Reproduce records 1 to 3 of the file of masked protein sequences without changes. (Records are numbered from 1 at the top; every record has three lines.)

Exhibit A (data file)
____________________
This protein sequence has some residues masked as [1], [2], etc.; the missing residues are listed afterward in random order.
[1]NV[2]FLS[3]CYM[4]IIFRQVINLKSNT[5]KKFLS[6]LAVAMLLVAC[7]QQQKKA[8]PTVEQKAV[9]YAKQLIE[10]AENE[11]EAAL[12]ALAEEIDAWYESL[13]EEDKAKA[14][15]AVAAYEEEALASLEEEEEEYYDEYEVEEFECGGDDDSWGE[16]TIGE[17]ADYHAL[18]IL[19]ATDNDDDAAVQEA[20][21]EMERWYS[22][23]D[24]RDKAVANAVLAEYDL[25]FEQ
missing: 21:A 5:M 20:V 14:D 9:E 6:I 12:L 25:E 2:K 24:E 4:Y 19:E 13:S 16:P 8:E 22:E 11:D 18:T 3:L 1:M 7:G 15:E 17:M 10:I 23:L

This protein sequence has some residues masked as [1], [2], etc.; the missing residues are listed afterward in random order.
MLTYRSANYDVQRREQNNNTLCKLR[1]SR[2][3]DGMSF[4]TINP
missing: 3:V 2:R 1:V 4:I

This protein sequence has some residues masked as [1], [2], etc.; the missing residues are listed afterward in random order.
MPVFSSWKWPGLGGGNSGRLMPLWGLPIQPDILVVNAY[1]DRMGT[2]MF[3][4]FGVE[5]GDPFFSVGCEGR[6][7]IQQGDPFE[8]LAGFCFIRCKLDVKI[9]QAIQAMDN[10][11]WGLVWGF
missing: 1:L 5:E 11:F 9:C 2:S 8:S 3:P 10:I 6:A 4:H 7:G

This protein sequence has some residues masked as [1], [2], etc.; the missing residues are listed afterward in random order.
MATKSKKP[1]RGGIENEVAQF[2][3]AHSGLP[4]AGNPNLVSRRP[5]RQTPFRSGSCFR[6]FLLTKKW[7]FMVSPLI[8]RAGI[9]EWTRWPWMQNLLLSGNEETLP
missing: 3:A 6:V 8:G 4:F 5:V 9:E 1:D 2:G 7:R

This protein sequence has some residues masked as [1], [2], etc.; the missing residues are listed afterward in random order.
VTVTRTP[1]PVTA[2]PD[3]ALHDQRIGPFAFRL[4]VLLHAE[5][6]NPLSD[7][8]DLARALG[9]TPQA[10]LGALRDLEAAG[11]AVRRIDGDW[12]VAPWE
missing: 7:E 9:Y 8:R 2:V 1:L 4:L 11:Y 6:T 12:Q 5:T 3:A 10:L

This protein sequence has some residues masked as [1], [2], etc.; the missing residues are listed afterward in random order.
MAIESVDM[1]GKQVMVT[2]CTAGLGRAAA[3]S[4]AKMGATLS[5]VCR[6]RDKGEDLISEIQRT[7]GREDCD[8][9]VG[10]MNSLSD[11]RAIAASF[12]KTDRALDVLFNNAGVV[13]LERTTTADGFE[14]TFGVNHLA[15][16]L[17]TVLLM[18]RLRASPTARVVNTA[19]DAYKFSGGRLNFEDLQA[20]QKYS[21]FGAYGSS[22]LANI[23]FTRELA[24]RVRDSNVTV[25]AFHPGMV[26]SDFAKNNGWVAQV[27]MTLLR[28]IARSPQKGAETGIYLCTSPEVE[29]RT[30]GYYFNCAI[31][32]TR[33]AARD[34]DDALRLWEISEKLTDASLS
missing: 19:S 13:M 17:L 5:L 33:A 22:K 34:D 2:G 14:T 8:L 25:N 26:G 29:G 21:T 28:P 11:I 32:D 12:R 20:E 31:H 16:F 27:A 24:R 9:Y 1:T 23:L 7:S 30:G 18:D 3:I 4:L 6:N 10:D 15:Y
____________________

This protein sequence has some residues masked as [1], [2], etc.; the missing residues are listed afterward in random order.
[1]NV[2]FLS[3]CYM[4]IIFRQVINLKSNT[5]KKFLS[6]LAVAMLLVAC[7]QQQKKA[8]PTVEQKAV[9]YAKQLIE[10]AENE[11]EAAL[12]ALAEEIDAWYESL[13]EEDKAKA[14][15]AVAAYEEEALASLEEEEEEYYDEYEVEEFECGGDDDSWGE[16]TIGE[17]ADYHAL[18]IL[19]ATDNDDDAAVQEA[20][21]EMERWYS[22][23]D[24]RDKAVANAVLAEYDL[25]FEQ
missing: 21:A 5:M 20:V 14:D 9:E 6:I 12:L 25:E 2:K 24:E 4:Y 19:E 13:S 16:P 8:E 22:E 11:D 18:T 3:L 1:M 7:G 15:E 17:M 10:I 23:L

This protein sequence has some residues masked as [1], [2], etc.; the missing residues are listed afterward in random order.
MLTYRSANYDVQRREQNNNTLCKLR[1]SR[2][3]DGMSF[4]TINP
missing: 3:V 2:R 1:V 4:I

This protein sequence has some residues masked as [1], [2], etc.; the missing residues are listed afterward in random order.
MPVFSSWKWPGLGGGNSGRLMPLWGLPIQPDILVVNAY[1]DRMGT[2]MF[3][4]FGVE[5]GDPFFSVGCEGR[6][7]IQQGDPFE[8]LAGFCFIRCKLDVKI[9]QAIQAMDN[10][11]WGLVWGF
missing: 1:L 5:E 11:F 9:C 2:S 8:S 3:P 10:I 6:A 4:H 7:G